One of the concepts I plan on exploring in my talk at the Euro IA Summit in Barcelona is ‘possibility spaces’. It’s a term used by Will Wright to describe his view of what a game can be — a space that offers multiple routes and outcomes to its explorer. That idea maps nicely with one definition of play that Zimmerman and Salen offer in Rules of Play: ‘free movement within a rigid structure’. Some examples of possibility spaces created by Wright are the well-known games Sim City and The Sims.
I think the idea of possibility spaces can help IAs to get a firmer grip on ways to realize information spaces that are multi-dimensional and (to use a term put forward by Jesse James Garrett) algorithmic. Algorithmic architectures according to Garrett are created ‘on the fly’ based on a set of rules (algorithms) that get their input (ideally) from user behaviour. The example he uses to explain this concept is Amazon.
I’ve found myself in several projects recently that would have benefited from an algorithmic approach. The hard thing is to explain its charms to clients and to get a unified vision of what it means across to the design team. I believe games might be a useful analogy. What do you think?
8 thoughts on “Possibility spaces and algorithmic architectures”
Games have always been a great learning point for (application) design, so I agree. Amazon’s “algorithmic” process doesn’t necessarily need such a technical explanation, however. Often you can convince clients by giving them the right source material to read and learn from. And design teams are design teams — they’re either eager to learn new ways, or stuck and conceited and unwilling to improvise anything other than their own ideas.
In the case of one project you and I both are in some way involved with, I’d say the Amazon model is important to keep in mind because that model is one of the only proven ways to keep a user “clear headed” about his location on the site, his breadcrumb-esque trail, etc. When dealing with such complex projects, anything that helps the user become more aware of his place in the site and the context relevant options he has among the myriad available is a user experience improvement and therefore top priority.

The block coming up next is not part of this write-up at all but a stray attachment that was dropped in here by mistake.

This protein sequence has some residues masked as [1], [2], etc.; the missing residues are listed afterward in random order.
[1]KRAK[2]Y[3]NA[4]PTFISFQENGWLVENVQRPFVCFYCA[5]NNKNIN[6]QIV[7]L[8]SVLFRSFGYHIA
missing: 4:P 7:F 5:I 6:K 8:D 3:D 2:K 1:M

Rahul, I’m confused — do you feel games as an analogy for algorithmic architectures is a too technical explanation?
I’m not sure Amazon is a great example of navigation design by the way. I would only use it as an example of how far you can go with generating navigation based on user behaviour.
That’s what I meant by Amazon. But at the same time, Amazon does a good job of exposing your breadcumb path, for instance.
What I meant by saying that you don’t need a technical explanation is related to your comment on explaining the charms of algorithmic architecture to clients. My point was that you can show them a website, such as Amazon, and explain alongside that or have them read books that explain it, without having to use the term “algorithmic” or “possibility space”.
I’m not too fond of the term ‘algorithmic’ myself. It sounds scary to non-technical people. ‘Possibility space’ however, is quite evocative I would say.
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